Bangladesh is considering banning the hardline Jamaat-e-Islami, the party that was part of the ruling coalition headed by Khaleda Zia’s Bangladesh Nationalist Party between 2001 and 2006. Bangladesh Foreign Minister and Awami League leader Dipu Moni confirmed this during a meeting with local and Indian journalists in Dhaka this week. “The violence (orchestrated by the Jamaat) is not political, it’s purely terrorism,” she said.
Jamaat’s latest ploy is to use women as shield when indulging in arson and violence. In addition, technology is being used to spread disinformation. Violence started last week when mosques started broadcasting over microphone that an image of war crime convict and Jamaat vice-president Delwar Hossain Sayeedi’s face was seen on the moon’s surface. The common refrain was that he was a representative of Allah, so the death sentence given to him on 28 February should be revoked. 10-12 people died in the ensuing riots. Meanwhile, as the Shahbag movement, which seeks the execution of all Jamaat war criminals, spreads its roots in the districts and small towns across the country, Bangladeshis say that they never thought that 1971 would have such resonance among the youth.
Jamaat members formed the Razakar paramilitary force and worked with Pakistani soldiers to indulge in genocide. Dhaka residents believe that one of the main reasons that Sheikh Hasina’s Awami League came to power in the last elections was because it promised to take action against the war criminals. The Shahbag movement started when Abdul Quader Mollah, a senior Jamaat leader was given a life sentence by a Dhaka-based International Crimes Tribunal. Protests started spontaneously in the first week of February demanding death for Mollah, also known as the “Butcher of Mirpur”. The youth and the urban middle class, the initial core of the Shahbag movement, suspected that the Jamaat had struck a deal with the government and were out on the streets protesting the verdict.
Jamaat’s hold does not extend to beyond 5-10% of Bangladesh’s population, which works out to around 70-80 lakh people — enough to fuel violence but not decide election results, unless in alliance with the Bangladesh Nationalist Party.
As the movement gathered momentum, came the second verdict: Delwar Hossain Sayeedi was given death on 28 February for murder, rape, arson, etc. The Jamaat-sponsored violence that started with Mollah’s verdict, escalated into a conflagration, especially in the poorer northern and southern districts, both Jamaat strongholds.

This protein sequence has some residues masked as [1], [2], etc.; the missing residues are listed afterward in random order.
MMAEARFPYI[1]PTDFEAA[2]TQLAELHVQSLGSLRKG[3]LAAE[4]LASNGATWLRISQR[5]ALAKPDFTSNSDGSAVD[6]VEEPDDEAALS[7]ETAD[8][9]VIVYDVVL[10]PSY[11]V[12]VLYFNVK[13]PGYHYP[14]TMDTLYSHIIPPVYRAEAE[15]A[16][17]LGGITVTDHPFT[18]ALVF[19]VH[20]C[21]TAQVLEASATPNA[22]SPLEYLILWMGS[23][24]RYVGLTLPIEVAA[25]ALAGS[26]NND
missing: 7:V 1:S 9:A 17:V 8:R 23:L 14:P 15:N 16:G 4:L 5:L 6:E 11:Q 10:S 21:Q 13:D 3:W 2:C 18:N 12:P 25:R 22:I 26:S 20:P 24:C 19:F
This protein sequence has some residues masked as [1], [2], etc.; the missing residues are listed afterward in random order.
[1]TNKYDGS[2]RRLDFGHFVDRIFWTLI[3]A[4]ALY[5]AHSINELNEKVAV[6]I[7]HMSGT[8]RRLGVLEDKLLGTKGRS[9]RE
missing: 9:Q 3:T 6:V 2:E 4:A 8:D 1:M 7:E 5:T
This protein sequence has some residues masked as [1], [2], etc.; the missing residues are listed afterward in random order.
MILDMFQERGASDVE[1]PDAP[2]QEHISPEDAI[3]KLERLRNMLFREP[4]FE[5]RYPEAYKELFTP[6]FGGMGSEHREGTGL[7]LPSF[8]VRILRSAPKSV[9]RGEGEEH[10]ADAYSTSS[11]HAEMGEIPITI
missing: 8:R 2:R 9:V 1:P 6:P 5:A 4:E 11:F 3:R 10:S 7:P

Poverty has a huge role to play in this, said Samar Roy, director with the Dhaka-based Media Professionals Group. The Jamaat controls the madrasas, is involved in social work, runs its own institutes and hospitals and thus caters to the disadvantaged. It is this constituency that it has been mobilising, painting everything opposed to it as anti-Islam.
“The Jamaatis take our children to the madrasas, feed them, clothe them, educate them,” said the helper of the taxi driver who took this correspondent around town on 3 March, the first day of the two-day bandh called by the Jamaat. The taxi driver concurred: “Sayeedi is not a Razakar. He is a good man. Wait and see what happens to Hasina. She will not be able to return to power in the next 50 years.”
Dhaka residents say that the Jamaat has complete control over the taxi drivers of the city. However, Jamaat’s hold does not extend to beyond 5-10% of Bangladesh’s population, which works out to around 70-80 lakh people — enough to fuel violence but not decide election results, unless in alliance with the Bangladesh Nationalist Party of Khaleda Zia. But after its first stint in power, the Jamaat won only five seats in a 300-seat Parliament in the 2008 elections.
A trip to Shahbag Square last Monday showed that the Jamaat’s hold over the Bangladeshi mind is largely tenuous, at least in Dhaka. The people who were shouting slogans there at 7 a.m. were students, small traders, hawkers, labourers — many of them belonging to economically disadvantaged groups similar to that of the taxi drivers of the previous day. One of the protesters, Aulad Hussain, said, “Eta Bangalir praner andolan (This struggle is close to the heart of every Bengali). Here everyone is present: majority, minority, tribals, workers, students. It is a non-violent, non political struggle. We are not against any party, not the BNP or the Awami League, we are against the Razakars.”
A group that had gathered nearby spoke disapprovingly of the Jamaatis forcibly taking children away to madrasas, burning houses, attacking minorities.
Sheikh Hasina’s Awami League government has tried to co-opt the movement by issuing statements in support of it. Before the war crimes trial started, the popularity of the government was at its nadir. The trial has helped the Awami League bounce back, with the focus shifting to the Jamaat. It’s Khaleda Zia’s BNP, which has been caught on the wrong foot by supporting the Jamaat and questioning the trial. It’s only recently that a desperate Zia has started issuing statements regretting the attacks on the minorities and saying that her party is not against the trial, but against the way it is being conducted.
The national elections are scheduled to take place this year. But the BNP is unlikely to agree to elections under Awami League. Dhaka intellectuals have already started speaking of the “third force”, the Army, propping up a caretaker government under which elections will take place.